Happy February Teachers of Emergent Bilinguals! It’s Black History Month and a perfect time to teach emergent bilinguals content, language and literacy. Essential questions about human struggle, civil rights, and fighting for change are sensitive but inspiring topics many of our students can relate to. We want to be mindful, however, not to teach a Social Studies lesson in Stand Alone. We need to teach Black History for Emergent Bilinguals in a way that advances their background knowledge, vocabulary, listening and reading comprehension, and sentence structure.
model lesson on black history for emergent bilinguals
I’ve designed a model lesson for adolescent learners (which can certainly be modified for younger students). It’s based on a few main ideas in Black history: segregation, Rosa Parks and the bus boycott, Dr. Martin Luther King, Jr., and the American Dream. The lesson is meant to span approximately 180 minutes of Stand Alone. However, you can certainly extend it to include other videos, text, or activities. Alternatively, the lesson could be adjusted for an integrated ENL-ELA classroom.
Many newcomer students and even those who have been here longer are often unaware of Black history. This puts them at a major disadvantage when these topics are studied in Social Studies and Language Arts.
period 1 segregation
During the first period of instruction, we introduce students to the questions of same or different; equal or unequal; fair or unfair? with home language translations and ask them to look at two pictures of segregated classrooms. After analyzing the pictures, students discuss the content on a slide. It shows activities like drinking from a water fountain or eating in a restaurant. Then, students get a sentence stem.
“Before 1964, Blacks could or could not ….” .
Students turn and talk about which activities they think (before the upcoming video) Blacks could or could not do. After doing this activity with middle school students yesterday, many were shocked to learn that these laws existed. The lesson goes on to introduce key vocabulary. A short video explains segregation to a younger audience. Finally, students expand sentences using and, or, but, and because. I have designed three differentiated worksheets by proficiency level.
period 2 rosa parks
Period 2 centers on Rosa Parks and the concept of an activist or hero. Students can connect the learning to themselves by thinking about who one of their heroes is and why. Students are again introduced to key academic vocabulary and the class does a read aloud of Riding with Rosa Parks from Readinga-z.com . The language of the text is a perfect level for or entering-emerging students, with lots of visual support. Students end the period by practicing more sentence expansion with and, but, and because. You can decide to read the text in one period, or extend it to two and go more in depth on the bus boycott. The goal is to have students writing compound sentences all week and getting comfortable with the difference between the conjunctions. Because is of course a subordinating conjunction, but is important to include so students can answer the question why?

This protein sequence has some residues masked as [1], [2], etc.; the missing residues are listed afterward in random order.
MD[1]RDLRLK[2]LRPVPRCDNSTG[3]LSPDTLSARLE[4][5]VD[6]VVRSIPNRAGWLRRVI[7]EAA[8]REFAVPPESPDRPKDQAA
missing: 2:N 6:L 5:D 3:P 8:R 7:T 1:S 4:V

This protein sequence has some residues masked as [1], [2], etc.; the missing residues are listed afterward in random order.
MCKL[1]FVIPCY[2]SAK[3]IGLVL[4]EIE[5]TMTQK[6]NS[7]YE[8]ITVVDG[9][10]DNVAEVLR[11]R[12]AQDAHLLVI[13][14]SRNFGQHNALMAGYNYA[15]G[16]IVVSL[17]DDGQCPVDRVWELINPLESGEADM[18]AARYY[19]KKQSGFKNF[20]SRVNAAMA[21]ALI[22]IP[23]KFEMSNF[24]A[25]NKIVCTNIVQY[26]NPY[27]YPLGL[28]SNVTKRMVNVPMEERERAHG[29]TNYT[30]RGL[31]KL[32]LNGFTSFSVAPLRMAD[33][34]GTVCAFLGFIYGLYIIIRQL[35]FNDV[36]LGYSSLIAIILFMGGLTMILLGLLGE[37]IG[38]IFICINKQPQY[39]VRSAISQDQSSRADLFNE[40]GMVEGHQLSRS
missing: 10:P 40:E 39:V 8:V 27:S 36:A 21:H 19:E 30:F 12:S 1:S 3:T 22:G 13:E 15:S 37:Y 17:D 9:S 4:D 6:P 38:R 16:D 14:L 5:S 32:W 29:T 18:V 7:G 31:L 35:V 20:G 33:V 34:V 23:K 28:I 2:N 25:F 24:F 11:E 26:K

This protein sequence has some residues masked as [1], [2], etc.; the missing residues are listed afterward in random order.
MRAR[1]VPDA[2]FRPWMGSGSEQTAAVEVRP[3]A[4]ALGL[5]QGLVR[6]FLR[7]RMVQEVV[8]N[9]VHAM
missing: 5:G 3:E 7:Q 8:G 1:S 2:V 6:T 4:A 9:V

periods 3-4 dr. martin luther king, jr.
Students warm-up by reviewing all the academic vocabulary they have learned thus far – this is a key element to teaching Black history for emergent bilinguals. They then practice some high frequency words, and practice reading sentences including those words and key vocabulary. So far in our scope and sequence, we’ve been teaching consonants and short vowels, and our students will continue with their phonics and morphology work. But since most adolescent emergent bilinguals come to school with some literacy skills in their home language, they’re more than capable of recognizing some words visually. We should encourage this as much as possible, while at the same time teaching them to decode.
The law was unfair.
There was segregation.
Rosa Parks was an activist.
She was arrested.
Students should read the high frequency words chorally as a drill, as well as the sentences. Feel free to extend the learning by having them take dictation, and repeat this exercise in upcoming lessons, perhaps switching out some of the words to recycle vocabulary.
Students go on in this period to learn more vocabulary, watch a video on the legacy of Dr. Martin Luther King, Jr. by Scholastic, as well as continue with their sentence expansion exercises.
Finally, if time allows, extend the learning into Period 4 or beyond by having students watch a clip of the I Have a Dream speech.
The class as a whole, or students in groups use their vocabulary from the week to discuss what their American dream is, what their hopes for the future are, and what they want to change in their Home Countries or here in the U.S. Students write sentences using and, or, but, and because independently, or expand sentence stems like “My American dream is to go to school and ______________________. “
Find the whole model lesson, plus worksheets, for you to copy, make adjustments, and use in your classroom. This is Black history for emergent bilinguals! I hope that by the end of this lesson, they have enjoyed being exposed to rich ideas and vocabulary, feel they can express themselves orally and in writing, and have had a chance to share how they feel about their hopes and dreams for the future.
As always, leave your comments below and stay tuned for more next week!
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